.......The narrator experiences three conflicts: one with the Brtitish Empire because of its unjust occupation of Burma, one with the Burmese because of their mockery of him as a representative of the British Empire, and one with himself in his struggle with his conscience and self-image. In literary terms, the first two are external conflicts (because they are outside him) and the third is an internal conflict (because it is inside him). All three conflicts complicate his ability to make objective, clear-headed decisions.
Narrator's Point of View and His Shortcomings
.......The narrator tells the story in first-person point of view. He blames British tyranny and Burmese reaction to it for his troubles, as the following paragraph indicates:
I was stuck between my hatred of the empire I served and my rage against the evil-spirited little beasts who tried to make my job impossible. With one part of my mind I thought of the British Raj as an unbreakable tyranny, as something clamped down, in saecula saeculorum, upon the will of prostrate peoples; with another part I thought that the greatest joy in the world would be to drive a bayonet into a Buddhist priest's guts. Feelings like these are the normal by-products of imperialism; ask any Anglo-Indian official, if you can catch him off duty........The narrator also asserts that “when the white man turns tyrant it is his own freedom that he destroys." But is he simply making excuses for his own shortcomings? After all, he could refuse to shoot the elephant and walk away. True, he would lose face. But he would retain his honor; his conscience would remain clear. However, under pressure to kill the beast, he cannot muster the courage to oppose the will of crowd. So he decides to shoot the elephant (even though he admits that he is a “poor shot with a rifle"). But that decision is not his only mistake. He also errs when he fails to seek advice—from someone in the crowd, from the sub-inspector, or from the owner of the elephant gun—on where to direct his shot. After firing the first shot at its skull in front of an ear, he wounds but does not kill the elephant. He then fires two more cartridges at the same spot. But the elephant, though down, refuses to die. The narrator then makes a bloody mess of things. First, he fires the last two elephant-gun cartridges into the body of the elephant in hopes of hitting the heart. When that strategy fails, he fires several rounds from his Winchester into the elephant's mouth and body. The elephant remains alive, and the narrator can do nothing but walk away. The elephant lies in agony for another half-hour before dying.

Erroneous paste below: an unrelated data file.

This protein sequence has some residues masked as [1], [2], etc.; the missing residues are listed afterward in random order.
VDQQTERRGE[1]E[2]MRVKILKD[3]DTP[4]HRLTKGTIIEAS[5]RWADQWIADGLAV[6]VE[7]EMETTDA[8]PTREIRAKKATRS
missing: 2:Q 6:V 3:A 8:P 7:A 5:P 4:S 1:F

.......One may conclude that, yes, the British government is condemnable for its subjugation of the people of Burma. One may also conclude that individual British overseers are reprehensible for allowing government policy to run roughshod over their consciences.
The Evil of Imperialism
.......Imperialism is evil. First, it humiliates the occupied people, reducing them to inferior status in their own country. Second, it goads the occupiers into making immoral or unethical decisions to maintain their superiority over the people. In “Shooting an Elephant," the narrator acts against his own conscience to save face for himself and his fellow imperialists.
Loss of Freedom in a Colonized Land
.......When imperialists colonize a country, they restrict the freedom of the natives. In so doing, the imperialists also unwittingly limit their own freedom in that they tend to avoid courses of action that could provoke the occupied people. In “Shooting an Elephant," the narrator realizes that he should allow the elephant to live, but he shoots the animal anyway to satisfy the crowd of natives who want him to kill it. He then says,